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Why Galicia & Green Spain?

Discover one of the country's best kept secrets

Galicia? Where’s that? 

This is often the response when talking about this part of Spain to an outsider. Spain for most people, is the south, Costa Blanca? or the Balearic or Canary Island.

However we have recently experienced an influx of foreign interest in the area. This mostly undiscovered area has suddenly caught their interest.

Could it be global warming which promises to raise temperatures in the coming years and that Galicia and Green Spain now seem more appealing?

Could it be that it is virtually untouched by massive tourism and retains its natural beauty not only on its magnificent coastline with white sandy beaches but also in the rural areas with its lush green beauty?

Galicia does benefit from more moderate temperatures than further north and the sun is rarely far away so very few grey days, but when it rains….it rains. Thanks to this we have a combination of lush green mountains and an unspoilt coastline.

It’s a place for dreams and dream homes but mostly a dream lifestyle.

Whether it be restoring an old stone farmhouse and working the land with a few chickens, or living in the centre and working in one of its vibrant and friendly cities or it may even be a little bit of both. It’s time to explore this wonderful region and find out whether you can find your very own dream!




Gabrielle – Gondomar, Vigo Pontevedra

“My name is Gabrielle, I was born in South London but moved to Spain with my family when I was 5 years old. I grew up in Galicia, firstly on the outskirts of the City of Vigo, and then in the Val Miñor, which translates to the Miñor Valley, it was a collection of small towns by the sea and the mountains.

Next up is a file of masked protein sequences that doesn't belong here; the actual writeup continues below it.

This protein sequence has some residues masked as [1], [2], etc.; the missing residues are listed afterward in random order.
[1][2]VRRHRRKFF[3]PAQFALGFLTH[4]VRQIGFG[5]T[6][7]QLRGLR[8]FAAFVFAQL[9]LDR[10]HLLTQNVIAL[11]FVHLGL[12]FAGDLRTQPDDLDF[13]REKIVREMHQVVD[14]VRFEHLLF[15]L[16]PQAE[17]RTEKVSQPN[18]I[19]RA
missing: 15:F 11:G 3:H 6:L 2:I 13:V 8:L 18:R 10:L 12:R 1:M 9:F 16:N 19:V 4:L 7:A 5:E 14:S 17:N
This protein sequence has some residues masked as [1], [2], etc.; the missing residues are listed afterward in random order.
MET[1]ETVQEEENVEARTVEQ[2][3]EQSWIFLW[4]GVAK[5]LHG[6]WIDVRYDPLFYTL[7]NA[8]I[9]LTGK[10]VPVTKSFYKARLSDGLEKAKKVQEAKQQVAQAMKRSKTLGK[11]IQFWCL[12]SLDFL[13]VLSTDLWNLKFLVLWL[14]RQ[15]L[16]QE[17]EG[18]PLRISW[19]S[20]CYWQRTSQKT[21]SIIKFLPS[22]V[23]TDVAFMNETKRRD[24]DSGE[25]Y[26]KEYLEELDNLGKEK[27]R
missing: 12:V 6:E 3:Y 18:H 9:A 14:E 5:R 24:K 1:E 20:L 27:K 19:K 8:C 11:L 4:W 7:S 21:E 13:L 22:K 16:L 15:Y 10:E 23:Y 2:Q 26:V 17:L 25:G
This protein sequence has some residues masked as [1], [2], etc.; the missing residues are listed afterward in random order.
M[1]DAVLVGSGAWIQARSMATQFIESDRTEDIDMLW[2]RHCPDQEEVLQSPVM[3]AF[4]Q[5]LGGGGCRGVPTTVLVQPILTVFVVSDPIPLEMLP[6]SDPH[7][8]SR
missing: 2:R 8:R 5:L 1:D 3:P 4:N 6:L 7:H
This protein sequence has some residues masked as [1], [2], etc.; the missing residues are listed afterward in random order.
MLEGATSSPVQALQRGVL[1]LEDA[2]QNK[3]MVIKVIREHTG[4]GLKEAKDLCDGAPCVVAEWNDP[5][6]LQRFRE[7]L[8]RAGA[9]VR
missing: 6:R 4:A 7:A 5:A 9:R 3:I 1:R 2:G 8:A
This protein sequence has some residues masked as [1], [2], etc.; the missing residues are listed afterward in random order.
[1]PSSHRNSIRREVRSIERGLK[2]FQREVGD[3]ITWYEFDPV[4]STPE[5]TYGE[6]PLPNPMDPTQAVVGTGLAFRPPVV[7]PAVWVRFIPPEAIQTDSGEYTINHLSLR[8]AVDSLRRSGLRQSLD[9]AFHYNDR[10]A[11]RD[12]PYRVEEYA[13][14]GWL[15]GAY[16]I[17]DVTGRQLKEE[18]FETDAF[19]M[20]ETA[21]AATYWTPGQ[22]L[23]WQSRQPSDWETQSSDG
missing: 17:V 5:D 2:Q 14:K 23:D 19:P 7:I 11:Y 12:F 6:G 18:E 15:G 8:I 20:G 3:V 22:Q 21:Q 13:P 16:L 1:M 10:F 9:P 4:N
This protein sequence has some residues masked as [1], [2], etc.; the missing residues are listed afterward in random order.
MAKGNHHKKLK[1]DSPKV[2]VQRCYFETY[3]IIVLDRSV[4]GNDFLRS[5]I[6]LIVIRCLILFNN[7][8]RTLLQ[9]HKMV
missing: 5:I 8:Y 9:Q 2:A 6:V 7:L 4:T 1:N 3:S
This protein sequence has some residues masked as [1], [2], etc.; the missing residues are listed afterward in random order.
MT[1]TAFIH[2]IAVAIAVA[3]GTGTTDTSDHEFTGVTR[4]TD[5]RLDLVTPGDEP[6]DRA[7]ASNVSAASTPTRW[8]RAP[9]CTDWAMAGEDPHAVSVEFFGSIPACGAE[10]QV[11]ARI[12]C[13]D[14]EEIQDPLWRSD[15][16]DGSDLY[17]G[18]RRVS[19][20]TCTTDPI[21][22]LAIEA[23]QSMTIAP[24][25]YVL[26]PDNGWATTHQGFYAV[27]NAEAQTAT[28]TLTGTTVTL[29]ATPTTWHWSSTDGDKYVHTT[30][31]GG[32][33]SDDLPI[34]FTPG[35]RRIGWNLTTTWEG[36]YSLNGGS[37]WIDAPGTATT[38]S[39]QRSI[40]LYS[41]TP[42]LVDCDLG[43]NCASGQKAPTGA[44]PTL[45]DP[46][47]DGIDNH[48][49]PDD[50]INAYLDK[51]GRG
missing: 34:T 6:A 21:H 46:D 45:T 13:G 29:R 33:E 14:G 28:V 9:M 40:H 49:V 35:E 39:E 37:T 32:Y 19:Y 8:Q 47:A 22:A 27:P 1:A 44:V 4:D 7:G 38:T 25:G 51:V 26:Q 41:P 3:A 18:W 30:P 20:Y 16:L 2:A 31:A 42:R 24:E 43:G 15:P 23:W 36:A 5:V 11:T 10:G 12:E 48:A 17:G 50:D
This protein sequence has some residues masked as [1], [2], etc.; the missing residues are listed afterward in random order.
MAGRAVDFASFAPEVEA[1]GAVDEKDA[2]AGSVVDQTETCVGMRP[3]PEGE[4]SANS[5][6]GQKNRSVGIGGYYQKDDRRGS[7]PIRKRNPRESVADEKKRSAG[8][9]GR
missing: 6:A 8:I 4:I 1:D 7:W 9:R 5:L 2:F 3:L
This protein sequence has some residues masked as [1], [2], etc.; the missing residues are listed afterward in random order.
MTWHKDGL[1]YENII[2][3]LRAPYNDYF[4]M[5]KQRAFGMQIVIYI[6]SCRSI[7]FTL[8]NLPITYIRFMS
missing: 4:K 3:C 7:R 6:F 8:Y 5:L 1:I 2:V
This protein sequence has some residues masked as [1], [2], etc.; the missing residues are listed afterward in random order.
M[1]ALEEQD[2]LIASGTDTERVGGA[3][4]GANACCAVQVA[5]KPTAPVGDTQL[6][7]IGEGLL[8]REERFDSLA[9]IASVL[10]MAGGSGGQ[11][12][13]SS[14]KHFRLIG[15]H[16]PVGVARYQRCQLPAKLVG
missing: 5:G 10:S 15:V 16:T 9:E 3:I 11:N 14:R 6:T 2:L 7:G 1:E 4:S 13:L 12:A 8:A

My upbringing there was a happy one. It was a safe and sleepy environment most of the time. The small towns that neighboured ours, were mountainy and green or fishing towns with beaches and promenade walkways next to the sea, for walking or cycling.

In the winter it would tend to be quite rainy, but you’d get the odd week of pure sunshine, which made the leafy green landscapes shine radiantly.

In the summer the valley was full of life, with fiestas and ferias (parties and festivals), where the locals would all gather to enjoy the wonderful weather, also on the coasts many water sports were practised. Many people from the rest of Spain and other countries would come to visit and enjoy the great food of the area as well as its beaches and landscapes.

Galician people are generally very kind, open and helpful people, with a positive outlook and a keen sense of what’s a good time. They love their festivals and traditions and are keen for you to try their cuisine and tell you stories about the area. 
Galicia has its own language, which is recognised as official, which meant me and my siblings had to study it at school. 

Overall I would say that Galicia is a wonderful place to grow up and live in general, if you don’t mind a bit of rain and love northern Spanish cuisine and culture, I think it’s easy to say you will be happy here.”



Caroline Harris – Gondomar, Pontevedra. Galicia

“My name is Caroline and I moved to Galicia with my four small children in 2002. I was originally from South London and spent most of my young life there.

I did however have a connection to Galicia as My mother was born here and we often had holidays in Vigo in Pontevedra and Monforte in the Ribera Sacra. We had previously lived 2 years in Catalunya in Castedelfells near Barcelona and later in Segur de Calafell a little further south on the Costa Dorada.